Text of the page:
The NSA’s Broad Purpose


Tapping Into Google and Yahoo

In this article, the NSA and it’s counterpart, the British, were exposed in copying mass amounts of data in data centers from foreign servers under Google and Yahoo. According to the article, “Google and Yahoo said that they were unaware of government accessing of their data links” (Savage, Miller,Perlroth, 2013 Par.3).Even with extended encryption across Google and Yahoo servers, the NSA was able to break their codes and collect this information. They were enraged and wanted this problem to be dealt with as quickly as possible, even though they were already suspecting the NSA doing this in the first place.

With the emails and other information collected the NSA was supposedly able to produce intelligence leads against hostile foreign governments. They tried to use loopholes in defense by saying they were “focused on “foreign” intelligence collection — not domestic — and pushed back against the notion that it was collecting abroad to “get around” legal limits imposed by domestic surveillance laws,” (Savage, Miller,Perlroth, 2013 Par.5).

Benefits to the NSA’s Actions

According to this second article, the “NSA’s Office of Research and Technology Applications (ORTA) Technology Transfer Program facilitates the exploration and formalization of partnerships between the NSA and outside organizations,” (NSA May 3, 2016 Par. 1). With these leverages in partnerships, they are able to gather information needed in order to perform “dynamic, time-sensitive mission requirements.” Within correlations with the first article, they gather this information in order to gain benefits: “Government can access external people, knowledge, intellectual property, capabilities, and facilities to achieve mission goals and promote economic growth,” (NSA May 3, 2016 Par. 3). Plus, “business can access innovative technology to achieve market advantage and differentiation,” (NSA May 3, 2016 Par. 3). This results in share cost efficiencies, leverage in R&D resources, science and technological advancements, and they speed up the process in which they finish their time-sensitive missions, as well as, technology commercialization.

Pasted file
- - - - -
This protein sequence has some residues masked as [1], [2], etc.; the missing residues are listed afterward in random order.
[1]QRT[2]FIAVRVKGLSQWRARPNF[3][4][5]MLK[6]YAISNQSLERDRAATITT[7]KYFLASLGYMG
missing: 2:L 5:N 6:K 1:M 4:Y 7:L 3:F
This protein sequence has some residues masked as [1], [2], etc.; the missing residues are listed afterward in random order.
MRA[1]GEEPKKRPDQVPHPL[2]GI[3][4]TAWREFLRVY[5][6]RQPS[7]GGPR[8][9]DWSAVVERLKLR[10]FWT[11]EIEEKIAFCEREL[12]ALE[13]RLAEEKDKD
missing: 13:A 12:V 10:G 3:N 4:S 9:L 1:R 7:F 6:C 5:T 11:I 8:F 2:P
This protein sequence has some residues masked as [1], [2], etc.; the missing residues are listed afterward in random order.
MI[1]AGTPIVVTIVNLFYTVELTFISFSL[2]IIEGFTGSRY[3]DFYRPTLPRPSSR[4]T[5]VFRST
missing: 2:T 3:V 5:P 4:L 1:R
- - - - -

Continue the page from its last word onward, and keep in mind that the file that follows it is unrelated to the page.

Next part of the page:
So with this information, even though the NSA is technically breaking privacy policies, in order to gather the metadata of millions of people from global data centers, they use this data in the best interest for our country. Their objective is to help our country remain a major global power among countries, however, regardless of their intentions, law  is law and we should abide to what the government have created in the first place.

This is relevant in the new law from the FCC, in which requires organizations to ask the people to use their data. If this is broken, as well as, the other privacy acts, then like Snowden said in his interview with Greenwald in Hong Kong, “it could be dangerous to our democracy.”


One thought on “The NSA’s Broad Purpose

  1. medialiteracywilliam says:

    I imagine they will find a new way to skirt the new law, the same way they found a way around the old one. Most likely by making it impossible to use the most popular sites without giving consent for the company to use our data. The company will then sell our data for profit. Either that, or they’ll just put it in the terms of service, and no one will read it, they will just check yes and move on. One of those two!


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